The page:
So, what is Pedro about? “It’s a simple story of a small-town electrician, who commits a crime and how society then reacts to the fact and the circumstances surrounding it. What he does to be accepted by these people again, forms the crux of the story. My father plays Pedro, while Raj will also be seen in a pivotal role,” says Natesh. The problem with film festival glory, however, is that such movies tend to get dubbed arthouse projects that are not seen as commercially viable for a theatrical outing. “We are trying to bust this concept and that a film like this can also be screened in a theatre. But for that, we need to drum up enough publicity for it by being at prestigious film festivals. For now, the focus is on the October 9 premiere at Busan, after which the film heads to the British Film Institute (BFI) London Film Festival on the 15th. There are other festivals lined up for the next 5-6 months, so a theatrical outing in India will happen only after that,” he tells us.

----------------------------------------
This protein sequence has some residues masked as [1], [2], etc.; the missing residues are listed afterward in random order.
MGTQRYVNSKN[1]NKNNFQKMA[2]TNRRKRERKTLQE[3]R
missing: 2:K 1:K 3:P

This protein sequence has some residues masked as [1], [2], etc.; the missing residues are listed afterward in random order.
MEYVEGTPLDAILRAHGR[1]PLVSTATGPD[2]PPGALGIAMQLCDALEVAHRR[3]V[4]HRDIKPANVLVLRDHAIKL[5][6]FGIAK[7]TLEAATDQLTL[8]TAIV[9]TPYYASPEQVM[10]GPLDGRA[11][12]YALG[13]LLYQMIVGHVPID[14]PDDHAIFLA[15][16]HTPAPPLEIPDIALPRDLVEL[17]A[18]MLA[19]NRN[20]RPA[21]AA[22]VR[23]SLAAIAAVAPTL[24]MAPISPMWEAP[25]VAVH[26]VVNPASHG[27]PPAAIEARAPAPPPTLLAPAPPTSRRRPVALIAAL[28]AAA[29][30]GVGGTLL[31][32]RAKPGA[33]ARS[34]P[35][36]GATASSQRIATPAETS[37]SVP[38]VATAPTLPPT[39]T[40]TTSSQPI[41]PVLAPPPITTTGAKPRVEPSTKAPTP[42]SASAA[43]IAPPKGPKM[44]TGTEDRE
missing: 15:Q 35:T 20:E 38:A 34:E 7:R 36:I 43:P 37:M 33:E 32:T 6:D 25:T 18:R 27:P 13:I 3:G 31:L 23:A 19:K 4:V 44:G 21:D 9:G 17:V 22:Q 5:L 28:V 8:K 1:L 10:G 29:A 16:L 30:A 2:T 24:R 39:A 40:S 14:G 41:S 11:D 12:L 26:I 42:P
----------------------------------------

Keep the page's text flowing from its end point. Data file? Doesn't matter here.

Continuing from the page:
Natesh is also prepping for his next directorial; he’s got a couple of ideas lined up, including an adaptation of a short story. Now that he’s made a name for himself, will that reflect in his style of filmmaking in terms of the scale and the presentation? “A bigger scale is not on my horizon; that’s not my style of filmmaking. I am not looking at Pedro or maybe my next film to be my stepping stone into making big-ticket commercial films,” he signs off.

Natesh’s short films – Kurli and Namage Naavu Godege Mannu – are available to stream on the official Youtube page of Rishab Shetty Films.